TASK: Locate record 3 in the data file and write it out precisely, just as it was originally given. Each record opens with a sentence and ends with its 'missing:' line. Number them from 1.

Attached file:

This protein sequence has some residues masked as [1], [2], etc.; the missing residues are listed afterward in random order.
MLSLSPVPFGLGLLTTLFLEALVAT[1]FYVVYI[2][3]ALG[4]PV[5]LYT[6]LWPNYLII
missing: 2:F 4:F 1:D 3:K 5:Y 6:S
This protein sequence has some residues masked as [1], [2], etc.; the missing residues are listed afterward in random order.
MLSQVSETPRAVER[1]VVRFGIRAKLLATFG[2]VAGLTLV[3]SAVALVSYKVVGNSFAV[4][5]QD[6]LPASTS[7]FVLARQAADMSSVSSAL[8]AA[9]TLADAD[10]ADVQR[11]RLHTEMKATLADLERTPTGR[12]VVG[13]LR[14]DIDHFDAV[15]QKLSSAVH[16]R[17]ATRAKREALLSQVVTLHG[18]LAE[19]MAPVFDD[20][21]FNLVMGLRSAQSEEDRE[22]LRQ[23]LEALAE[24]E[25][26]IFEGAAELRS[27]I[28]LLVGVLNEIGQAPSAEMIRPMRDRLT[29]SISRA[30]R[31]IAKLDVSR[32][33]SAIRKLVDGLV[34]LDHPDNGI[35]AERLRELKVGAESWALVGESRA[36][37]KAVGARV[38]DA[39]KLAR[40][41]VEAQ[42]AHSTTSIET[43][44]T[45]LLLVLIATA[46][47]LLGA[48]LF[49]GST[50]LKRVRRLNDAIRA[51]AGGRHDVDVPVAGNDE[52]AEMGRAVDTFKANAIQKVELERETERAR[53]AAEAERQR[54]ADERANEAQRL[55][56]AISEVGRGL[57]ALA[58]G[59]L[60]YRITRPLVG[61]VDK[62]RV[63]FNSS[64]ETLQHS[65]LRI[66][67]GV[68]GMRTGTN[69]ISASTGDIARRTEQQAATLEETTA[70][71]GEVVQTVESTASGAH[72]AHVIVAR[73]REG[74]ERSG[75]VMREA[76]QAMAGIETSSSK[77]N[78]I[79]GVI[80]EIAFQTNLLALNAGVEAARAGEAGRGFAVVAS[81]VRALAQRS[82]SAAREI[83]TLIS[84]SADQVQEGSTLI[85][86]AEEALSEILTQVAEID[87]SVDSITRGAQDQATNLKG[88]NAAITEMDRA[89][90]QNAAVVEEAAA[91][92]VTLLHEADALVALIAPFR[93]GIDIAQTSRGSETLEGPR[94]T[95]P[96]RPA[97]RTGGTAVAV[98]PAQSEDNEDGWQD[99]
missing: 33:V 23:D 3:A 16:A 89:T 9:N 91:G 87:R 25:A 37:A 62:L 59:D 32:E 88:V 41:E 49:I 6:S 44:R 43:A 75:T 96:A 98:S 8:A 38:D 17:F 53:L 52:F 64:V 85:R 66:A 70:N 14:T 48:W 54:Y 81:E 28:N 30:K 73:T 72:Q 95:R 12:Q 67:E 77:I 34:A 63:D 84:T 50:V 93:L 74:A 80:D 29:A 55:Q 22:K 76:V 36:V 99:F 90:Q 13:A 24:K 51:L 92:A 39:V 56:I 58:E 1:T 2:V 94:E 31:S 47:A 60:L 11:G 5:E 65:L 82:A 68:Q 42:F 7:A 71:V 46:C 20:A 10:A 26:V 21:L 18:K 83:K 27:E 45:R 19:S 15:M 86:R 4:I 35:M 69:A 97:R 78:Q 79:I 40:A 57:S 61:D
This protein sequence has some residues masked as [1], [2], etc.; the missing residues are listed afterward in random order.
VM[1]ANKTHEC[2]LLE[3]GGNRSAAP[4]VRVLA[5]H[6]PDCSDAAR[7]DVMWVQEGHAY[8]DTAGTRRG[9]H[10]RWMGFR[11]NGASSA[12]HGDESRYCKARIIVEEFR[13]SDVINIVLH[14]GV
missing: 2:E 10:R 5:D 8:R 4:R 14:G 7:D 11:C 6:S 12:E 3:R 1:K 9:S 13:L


This protein sequence has some residues masked as [1], [2], etc.; the missing residues are listed afterward in random order.
VM[1]ANKTHEC[2]LLE[3]GGNRSAAP[4]VRVLA[5]H[6]PDCSDAAR[7]DVMWVQEGHAY[8]DTAGTRRG[9]H[10]RWMGFR[11]NGASSA[12]HGDESRYCKARIIVEEFR[13]SDVINIVLH[14]GV
missing: 2:E 10:R 5:D 8:R 4:R 14:G 7:D 11:C 6:S 12:E 3:R 1:K 9:S 13:L